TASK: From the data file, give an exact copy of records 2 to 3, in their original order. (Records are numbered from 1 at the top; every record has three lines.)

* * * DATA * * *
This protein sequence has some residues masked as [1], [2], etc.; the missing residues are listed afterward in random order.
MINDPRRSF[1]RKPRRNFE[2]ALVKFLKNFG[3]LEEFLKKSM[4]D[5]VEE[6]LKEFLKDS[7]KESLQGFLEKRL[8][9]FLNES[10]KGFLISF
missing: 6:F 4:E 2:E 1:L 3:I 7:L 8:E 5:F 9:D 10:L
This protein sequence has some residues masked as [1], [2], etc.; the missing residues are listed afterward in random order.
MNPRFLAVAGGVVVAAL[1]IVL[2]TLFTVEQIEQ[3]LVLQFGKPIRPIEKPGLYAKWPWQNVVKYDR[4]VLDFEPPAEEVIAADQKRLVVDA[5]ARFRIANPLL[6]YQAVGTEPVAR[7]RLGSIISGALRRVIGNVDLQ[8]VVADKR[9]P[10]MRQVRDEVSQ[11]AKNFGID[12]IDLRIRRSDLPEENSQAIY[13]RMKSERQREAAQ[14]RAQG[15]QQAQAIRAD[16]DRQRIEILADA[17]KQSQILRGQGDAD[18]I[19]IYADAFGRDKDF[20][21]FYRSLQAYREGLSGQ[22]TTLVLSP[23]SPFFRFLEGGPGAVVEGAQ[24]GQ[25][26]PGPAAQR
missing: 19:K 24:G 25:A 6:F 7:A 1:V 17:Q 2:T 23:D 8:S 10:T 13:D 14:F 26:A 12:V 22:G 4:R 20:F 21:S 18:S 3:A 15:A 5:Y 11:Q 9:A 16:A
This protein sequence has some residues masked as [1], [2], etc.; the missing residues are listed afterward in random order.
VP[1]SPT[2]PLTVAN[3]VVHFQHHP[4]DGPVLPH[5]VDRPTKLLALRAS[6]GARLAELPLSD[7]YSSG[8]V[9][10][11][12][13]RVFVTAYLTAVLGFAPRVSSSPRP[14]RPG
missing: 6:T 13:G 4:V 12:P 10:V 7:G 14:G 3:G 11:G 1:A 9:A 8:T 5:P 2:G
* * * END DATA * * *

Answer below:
This protein sequence has some residues masked as [1], [2], etc.; the missing residues are listed afterward in random order.
MNPRFLAVAGGVVVAAL[1]IVL[2]TLFTVEQIEQ[3]LVLQFGKPIRPIEKPGLYAKWPWQNVVKYDR[4]VLDFEPPAEEVIAADQKRLVVDA[5]ARFRIANPLL[6]YQAVGTEPVAR[7]RLGSIISGALRRVIGNVDLQ[8]VVADKR[9]P[10]MRQVRDEVSQ[11]AKNFGID[12]IDLRIRRSDLPEENSQAIY[13]RMKSERQREAAQ[14]RAQG[15]QQAQAIRAD[16]DRQRIEILADA[17]KQSQILRGQGDAD[18]I[19]IYADAFGRDKDF[20][21]FYRSLQAYREGLSGQ[22]TTLVLSP[23]SPFFRFLEGGPGAVVEGAQ[24]GQ[25][26]PGPAAQR
missing: 19:K 24:G 25:A 6:F 7:A 1:V 17:Q 2:T 23:D 8:S 10:T 13:D 14:F 26:A 12:V 22:G 4:R 20:F 21:S 18:S 3:A 15:A 5:Y 11:Q 9:A 16:A
This protein sequence has some residues masked as [1], [2], etc.; the missing residues are listed afterward in random order.
VP[1]SPT[2]PLTVAN[3]VVHFQHHP[4]DGPVLPH[5]VDRPTKLLALRAS[6]GARLAELPLSD[7]YSSG[8]V[9][10][11][12][13]RVFVTAYLTAVLGFAPRVSSSPRP[14]RPG
missing: 6:T 13:G 4:V 12:P 10:V 7:G 14:G 3:G 11:G 1:A 9:A 8:T 5:P 2:G